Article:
Google has announced that it is gradually phasing out third party tracking cookies on its browser, with no plans to replace them with an alternative tracker. The tech giant said that despite the effect the move will have on its advertising business it “will not build alternate identifiers to track individuals as they browse across the web”
“Instead, our web products will be powered by privacy-preserving APIs which prevent individual tracking while still delivering results for advertisers and publishers,” writes Google. “Advances in aggregation, anonymization, on-device processing and other privacy-preserving technologies offer a clear path to replacing individual identifiers.”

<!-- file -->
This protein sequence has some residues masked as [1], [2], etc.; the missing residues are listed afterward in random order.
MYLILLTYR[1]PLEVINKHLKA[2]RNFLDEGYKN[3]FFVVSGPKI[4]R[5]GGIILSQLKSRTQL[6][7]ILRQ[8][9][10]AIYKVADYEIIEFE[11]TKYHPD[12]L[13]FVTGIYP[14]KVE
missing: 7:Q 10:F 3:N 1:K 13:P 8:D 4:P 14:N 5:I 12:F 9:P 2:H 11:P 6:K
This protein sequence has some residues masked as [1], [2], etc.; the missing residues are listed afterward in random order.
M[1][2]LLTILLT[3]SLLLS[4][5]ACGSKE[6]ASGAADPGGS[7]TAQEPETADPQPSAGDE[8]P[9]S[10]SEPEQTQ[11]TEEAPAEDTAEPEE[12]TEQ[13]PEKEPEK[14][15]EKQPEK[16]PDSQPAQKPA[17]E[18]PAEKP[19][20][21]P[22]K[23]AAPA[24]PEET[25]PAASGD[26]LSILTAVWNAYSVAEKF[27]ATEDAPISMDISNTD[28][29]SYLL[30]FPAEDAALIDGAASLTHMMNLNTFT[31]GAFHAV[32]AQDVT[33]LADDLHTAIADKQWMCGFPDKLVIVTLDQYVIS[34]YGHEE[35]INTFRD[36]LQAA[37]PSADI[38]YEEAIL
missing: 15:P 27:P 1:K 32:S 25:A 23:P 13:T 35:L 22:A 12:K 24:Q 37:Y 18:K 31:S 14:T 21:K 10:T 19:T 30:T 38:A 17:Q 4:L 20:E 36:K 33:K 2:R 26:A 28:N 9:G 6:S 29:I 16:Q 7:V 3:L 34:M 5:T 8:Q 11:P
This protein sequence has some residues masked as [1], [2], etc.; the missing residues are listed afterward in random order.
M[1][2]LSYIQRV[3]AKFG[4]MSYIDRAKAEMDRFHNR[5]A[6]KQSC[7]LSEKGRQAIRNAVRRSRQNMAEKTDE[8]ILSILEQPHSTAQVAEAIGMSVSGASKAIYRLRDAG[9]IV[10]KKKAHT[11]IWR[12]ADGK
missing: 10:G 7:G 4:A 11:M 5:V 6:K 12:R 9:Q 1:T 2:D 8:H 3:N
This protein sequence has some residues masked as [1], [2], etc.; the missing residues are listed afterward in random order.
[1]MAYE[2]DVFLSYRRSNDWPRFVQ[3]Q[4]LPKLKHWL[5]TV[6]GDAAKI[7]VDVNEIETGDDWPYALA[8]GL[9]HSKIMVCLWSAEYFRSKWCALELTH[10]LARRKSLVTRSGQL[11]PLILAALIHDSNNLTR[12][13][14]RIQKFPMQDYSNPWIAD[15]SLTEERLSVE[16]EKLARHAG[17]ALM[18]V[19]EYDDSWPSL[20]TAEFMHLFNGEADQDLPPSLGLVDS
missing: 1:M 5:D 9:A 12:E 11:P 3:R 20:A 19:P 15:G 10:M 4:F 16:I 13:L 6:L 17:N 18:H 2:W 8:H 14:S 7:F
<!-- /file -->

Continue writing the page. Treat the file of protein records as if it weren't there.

Third-party cookies have already been disabled in Safari and Firefox browsers, and now Google is applying the same to Chrome. Cookies allow advertisers to collect your browsing information so they can deliver personalized ads based on your interests. Although these information is considered an asset for the advertising industry, Google says the practice has led to internet users losing trust in advertisers and the internet, putting the future of the web at risk.
Google says its efforts are now focused towards “a more privacy-first web.” Google also clarified that it is not getting rid of targeted advertising altogether. Instead, the company is replacing its more invasive methods with its own design called “Privacy Sandbox”
The Verge says that “Part of Privacy Sandbox’s job is to hide the individual inside a large crowd of “cohorts” with similar interests it will then target ads toward.”